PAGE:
These characters really get inside your head. Oliver was the “nice” one of the group. I put that in quotation because he was a good person but that’s what his friends called him. He cared a lot about people especially James & Merideth. He was insecure about his ability to act and felt like the sidekick a lot. I think he is pansexual because of this quote, “My infatuation […] transcended any notion of gender.” James is Oliver’s best friend and roommate. He is a bit mysterious and a fantastic actor. The one he cares for most is Oliver. I am not sure if he is gay or bisexual. Richard is the popular one in the acting sense (he is the main a lot) but he is not liked by many besides the group. Though as the book goes on he is more vicious towards the group and abusive. Meredith is Richard’s girlfriend and the seemingly sexy vixen type. She grows tired of Richard’s ways and is starting to grow close to Oliver. Filippa is the level-headed one of the group and also very mysterious especially about her home life. She cares for the group and is very loyal which you see in the book. Alexander is another one of the great actors but he tends to be a bit of a stoner. He is gay and the comical one of the group. Wren is Richard’s cousin and is the “girl-next-door” type. She loves her cousin but she worries about him spiraling out of control. I loved them all but Richard although he was very complex.
I didn’t care for this as much (mainly Oliver & Meredith) but I wanted more of James & Oliver beside that one kiss during the play at the end and then them being apart for years 😦 BUT I WILL SAY THAT ENDING!!!! James is definitely alive and faked his death so that he and Oliver can have their happily ever after. I just wish it wasn’t an open ending. I feel like we deserved to know for sure that they would be together instead of assuming since he was staying with Meredith.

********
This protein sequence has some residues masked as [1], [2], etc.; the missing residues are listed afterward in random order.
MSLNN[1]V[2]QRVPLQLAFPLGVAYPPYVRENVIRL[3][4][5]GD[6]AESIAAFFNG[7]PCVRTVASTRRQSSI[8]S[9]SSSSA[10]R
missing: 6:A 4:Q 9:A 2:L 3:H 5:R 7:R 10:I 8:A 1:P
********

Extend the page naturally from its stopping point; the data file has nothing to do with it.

I sit with my wrists cuffed to the table and I think, But that I am forbid / To tell the secrets of my prison-house, / I could a tale unfold whose lightest word / Would harrow up thy soul.
My heart feels heavy in my chest. Secrets carry weight, like lead.
Richard: “Hatred is the sincerest form of flattery.”
Alexander: “That’s imitation, d***head.”
“For us, everything was a performance.” A small, private smile catches me off guard and I glance down, hoping he won’t see it. “Everything poetic.”
“A good Shakespearean actor—a good actor of any stripe, really—doesn’t just say words, he feels them. We all felt the passions of the characters we played as if they were our own. But a character’s emotions don’t cancel out the actor’s—instead, you feel both at once. Imagine having all your own thoughts and feelings tangled up with all the thoughts and feelings of a whole other person. It can be hard, sometimes, to sort out which is which.”
“You can justify anything if you do it poetically enough.”
“It’s like we’re not really alive until then, and then everything just lights up and the bad stuff disappears and we don’t want to be anywhere else,”
I knew by then the way the story went. Our little drama was rapidly hurtling towards its climatic crisis. What next, when we reached the precipice? First, the reckoning. Then the fall.
But that how is a tragedy like ours or King Lear breaks your heart—by making you believe that the ending might still be happy, until the very last minute.
“Yes, I was.” It’s not the whole truth. The whole truth is, I’m in love with him still.